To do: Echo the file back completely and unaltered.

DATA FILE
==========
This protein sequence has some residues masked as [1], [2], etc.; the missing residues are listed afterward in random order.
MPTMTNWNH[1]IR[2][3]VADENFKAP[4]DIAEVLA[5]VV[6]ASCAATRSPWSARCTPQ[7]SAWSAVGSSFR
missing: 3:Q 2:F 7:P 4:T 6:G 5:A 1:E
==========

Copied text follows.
This protein sequence has some residues masked as [1], [2], etc.; the missing residues are listed afterward in random order.
MPTMTNWNH[1]IR[2][3]VADENFKAP[4]DIAEVLA[5]VV[6]ASCAATRSPWSARCTPQ[7]SAWSAVGSSFR
missing: 3:Q 2:F 7:P 4:T 6:G 5:A 1:E